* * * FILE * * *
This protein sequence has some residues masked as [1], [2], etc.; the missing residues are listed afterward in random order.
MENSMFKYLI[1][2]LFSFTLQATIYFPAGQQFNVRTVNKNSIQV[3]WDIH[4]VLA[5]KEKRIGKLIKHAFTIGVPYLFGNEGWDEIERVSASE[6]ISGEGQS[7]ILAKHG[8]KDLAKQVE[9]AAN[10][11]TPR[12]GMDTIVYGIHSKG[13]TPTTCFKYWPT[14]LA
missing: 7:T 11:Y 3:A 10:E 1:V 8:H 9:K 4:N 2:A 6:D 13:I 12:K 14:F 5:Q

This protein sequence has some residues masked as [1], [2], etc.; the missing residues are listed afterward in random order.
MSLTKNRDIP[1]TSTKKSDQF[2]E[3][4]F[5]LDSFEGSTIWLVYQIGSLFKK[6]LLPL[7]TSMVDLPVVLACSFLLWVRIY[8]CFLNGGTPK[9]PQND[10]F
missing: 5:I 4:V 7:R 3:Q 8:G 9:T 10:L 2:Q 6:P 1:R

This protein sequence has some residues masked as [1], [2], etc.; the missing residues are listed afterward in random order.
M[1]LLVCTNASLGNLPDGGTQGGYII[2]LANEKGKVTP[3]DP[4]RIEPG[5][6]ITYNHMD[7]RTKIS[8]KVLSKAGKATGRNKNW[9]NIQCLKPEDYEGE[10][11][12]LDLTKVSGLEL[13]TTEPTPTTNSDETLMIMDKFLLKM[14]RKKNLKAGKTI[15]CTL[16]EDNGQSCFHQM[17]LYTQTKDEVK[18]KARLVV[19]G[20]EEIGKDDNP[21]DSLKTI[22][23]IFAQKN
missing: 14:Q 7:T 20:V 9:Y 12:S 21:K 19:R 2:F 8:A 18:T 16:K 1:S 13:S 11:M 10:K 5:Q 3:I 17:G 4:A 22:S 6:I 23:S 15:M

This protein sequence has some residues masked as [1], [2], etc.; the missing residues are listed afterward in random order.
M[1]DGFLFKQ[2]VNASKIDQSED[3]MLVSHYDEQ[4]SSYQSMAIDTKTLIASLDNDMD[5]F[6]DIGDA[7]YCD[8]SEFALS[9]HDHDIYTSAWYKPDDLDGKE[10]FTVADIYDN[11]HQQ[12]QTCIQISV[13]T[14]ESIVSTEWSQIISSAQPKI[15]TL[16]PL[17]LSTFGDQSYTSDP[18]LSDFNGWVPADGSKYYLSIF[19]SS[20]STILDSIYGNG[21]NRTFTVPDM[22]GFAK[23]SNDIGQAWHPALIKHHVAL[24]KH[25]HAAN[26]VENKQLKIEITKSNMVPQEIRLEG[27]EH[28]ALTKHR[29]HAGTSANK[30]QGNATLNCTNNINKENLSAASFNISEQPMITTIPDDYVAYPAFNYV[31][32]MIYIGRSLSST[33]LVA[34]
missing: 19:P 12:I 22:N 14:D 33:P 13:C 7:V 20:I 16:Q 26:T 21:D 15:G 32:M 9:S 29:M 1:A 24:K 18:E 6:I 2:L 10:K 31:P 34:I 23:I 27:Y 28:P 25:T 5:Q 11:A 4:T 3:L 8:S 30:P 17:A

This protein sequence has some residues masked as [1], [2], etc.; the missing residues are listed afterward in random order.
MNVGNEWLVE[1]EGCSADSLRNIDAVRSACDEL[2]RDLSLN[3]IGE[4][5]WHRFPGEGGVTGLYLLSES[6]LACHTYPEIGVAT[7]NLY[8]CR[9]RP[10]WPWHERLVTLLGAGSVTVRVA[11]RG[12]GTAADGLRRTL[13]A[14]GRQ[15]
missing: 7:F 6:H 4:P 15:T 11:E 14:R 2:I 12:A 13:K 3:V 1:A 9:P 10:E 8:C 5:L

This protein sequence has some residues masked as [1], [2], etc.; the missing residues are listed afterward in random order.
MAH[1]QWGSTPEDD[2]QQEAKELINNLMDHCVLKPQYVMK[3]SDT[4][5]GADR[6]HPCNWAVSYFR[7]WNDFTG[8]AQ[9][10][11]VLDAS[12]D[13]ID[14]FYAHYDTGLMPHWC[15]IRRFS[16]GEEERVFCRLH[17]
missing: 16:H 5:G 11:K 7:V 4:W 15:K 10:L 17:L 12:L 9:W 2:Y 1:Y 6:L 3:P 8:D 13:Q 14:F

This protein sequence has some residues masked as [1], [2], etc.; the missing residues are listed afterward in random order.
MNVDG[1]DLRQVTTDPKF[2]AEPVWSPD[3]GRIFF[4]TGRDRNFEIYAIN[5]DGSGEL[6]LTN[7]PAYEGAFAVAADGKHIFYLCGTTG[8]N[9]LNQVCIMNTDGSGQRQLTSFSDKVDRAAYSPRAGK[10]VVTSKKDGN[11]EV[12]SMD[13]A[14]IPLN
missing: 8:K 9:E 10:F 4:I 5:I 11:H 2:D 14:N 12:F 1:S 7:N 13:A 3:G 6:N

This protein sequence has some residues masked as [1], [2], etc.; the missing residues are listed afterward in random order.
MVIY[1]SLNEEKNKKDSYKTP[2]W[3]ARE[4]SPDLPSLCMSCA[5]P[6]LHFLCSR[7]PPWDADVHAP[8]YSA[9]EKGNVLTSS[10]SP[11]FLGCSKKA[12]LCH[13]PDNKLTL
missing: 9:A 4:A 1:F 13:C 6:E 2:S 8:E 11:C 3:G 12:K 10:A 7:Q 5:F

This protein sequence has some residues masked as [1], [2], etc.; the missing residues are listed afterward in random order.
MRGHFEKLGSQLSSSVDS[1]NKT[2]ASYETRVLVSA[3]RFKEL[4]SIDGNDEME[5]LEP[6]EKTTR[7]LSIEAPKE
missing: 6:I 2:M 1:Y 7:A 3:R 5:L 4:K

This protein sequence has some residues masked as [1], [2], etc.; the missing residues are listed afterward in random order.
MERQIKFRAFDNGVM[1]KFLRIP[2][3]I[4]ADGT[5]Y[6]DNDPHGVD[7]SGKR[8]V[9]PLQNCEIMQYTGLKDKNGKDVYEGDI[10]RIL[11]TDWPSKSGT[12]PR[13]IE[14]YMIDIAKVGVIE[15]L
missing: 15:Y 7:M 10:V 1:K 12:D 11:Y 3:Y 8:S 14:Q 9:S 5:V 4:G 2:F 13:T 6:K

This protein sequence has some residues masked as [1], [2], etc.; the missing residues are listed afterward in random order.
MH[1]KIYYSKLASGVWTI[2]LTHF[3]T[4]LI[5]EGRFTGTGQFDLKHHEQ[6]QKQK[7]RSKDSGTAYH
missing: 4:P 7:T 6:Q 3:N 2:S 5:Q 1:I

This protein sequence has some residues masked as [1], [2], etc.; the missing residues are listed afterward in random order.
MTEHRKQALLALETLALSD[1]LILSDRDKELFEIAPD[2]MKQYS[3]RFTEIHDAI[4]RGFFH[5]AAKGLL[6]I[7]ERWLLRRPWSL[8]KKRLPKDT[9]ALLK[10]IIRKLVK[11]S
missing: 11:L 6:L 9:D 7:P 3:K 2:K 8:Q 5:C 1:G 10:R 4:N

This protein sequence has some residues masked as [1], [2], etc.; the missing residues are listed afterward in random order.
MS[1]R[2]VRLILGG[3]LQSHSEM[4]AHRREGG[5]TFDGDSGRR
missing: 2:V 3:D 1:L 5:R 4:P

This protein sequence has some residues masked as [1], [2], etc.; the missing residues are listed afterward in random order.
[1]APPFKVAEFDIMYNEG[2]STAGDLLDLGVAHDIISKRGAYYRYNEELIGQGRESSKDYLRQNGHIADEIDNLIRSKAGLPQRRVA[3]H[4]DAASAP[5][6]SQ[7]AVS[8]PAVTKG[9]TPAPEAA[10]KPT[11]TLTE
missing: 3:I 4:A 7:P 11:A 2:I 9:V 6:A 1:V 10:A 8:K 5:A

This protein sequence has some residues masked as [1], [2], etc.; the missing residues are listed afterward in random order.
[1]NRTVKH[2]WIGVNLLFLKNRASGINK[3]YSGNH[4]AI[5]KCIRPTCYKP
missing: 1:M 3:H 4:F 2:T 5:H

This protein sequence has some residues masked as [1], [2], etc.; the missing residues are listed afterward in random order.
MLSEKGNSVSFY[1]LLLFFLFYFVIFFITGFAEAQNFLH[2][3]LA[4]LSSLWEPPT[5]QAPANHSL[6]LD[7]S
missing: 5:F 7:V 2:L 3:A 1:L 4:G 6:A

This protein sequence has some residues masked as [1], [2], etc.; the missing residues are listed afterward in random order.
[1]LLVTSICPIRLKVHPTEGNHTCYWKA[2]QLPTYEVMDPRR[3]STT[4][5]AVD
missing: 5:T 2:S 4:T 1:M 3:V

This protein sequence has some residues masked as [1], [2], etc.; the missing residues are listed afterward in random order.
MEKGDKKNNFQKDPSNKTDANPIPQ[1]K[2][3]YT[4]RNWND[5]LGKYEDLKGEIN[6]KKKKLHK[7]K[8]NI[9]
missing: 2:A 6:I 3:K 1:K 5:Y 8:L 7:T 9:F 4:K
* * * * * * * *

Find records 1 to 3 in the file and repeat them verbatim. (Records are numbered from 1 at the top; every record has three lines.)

This protein sequence has some residues masked as [1], [2], etc.; the missing residues are listed afterward in random order.
MENSMFKYLI[1][2]LFSFTLQATIYFPAGQQFNVRTVNKNSIQV[3]WDIH[4]VLA[5]KEKRIGKLIKHAFTIGVPYLFGNEGWDEIERVSASE[6]ISGEGQS[7]ILAKHG[8]KDLAKQVE[9]AAN[10][11]TPR[12]GMDTIVYGIHSKG[13]TPTTCFKYWPT[14]LA
missing: 7:T 11:Y 3:A 10:E 1:V 8:H 9:K 4:N 2:A 6:D 13:I 12:K 14:F 5:Q

This protein sequence has some residues masked as [1], [2], etc.; the missing residues are listed afterward in random order.
MSLTKNRDIP[1]TSTKKSDQF[2]E[3][4]F[5]LDSFEGSTIWLVYQIGSLFKK[6]LLPL[7]TSMVDLPVVLACSFLLWVRIY[8]CFLNGGTPK[9]PQND[10]F
missing: 5:I 4:V 7:R 3:Q 8:G 9:T 10:L 2:Q 6:P 1:R

This protein sequence has some residues masked as [1], [2], etc.; the missing residues are listed afterward in random order.
M[1]LLVCTNASLGNLPDGGTQGGYII[2]LANEKGKVTP[3]DP[4]RIEPG[5][6]ITYNHMD[7]RTKIS[8]KVLSKAGKATGRNKNW[9]NIQCLKPEDYEGE[10][11][12]LDLTKVSGLEL[13]TTEPTPTTNSDETLMIMDKFLLKM[14]RKKNLKAGKTI[15]CTL[16]EDNGQSCFHQM[17]LYTQTKDEVK[18]KARLVV[19]G[20]EEIGKDDNP[21]DSLKTI[22][23]IFAQKN
missing: 14:Q 7:T 20:V 9:Y 12:S 21:K 19:R 2:F 8:A 18:T 16:K 1:S 13:S 11:M 10:K 5:Q 3:I 17:G 4:A 22:S 6:I 23:S 15:M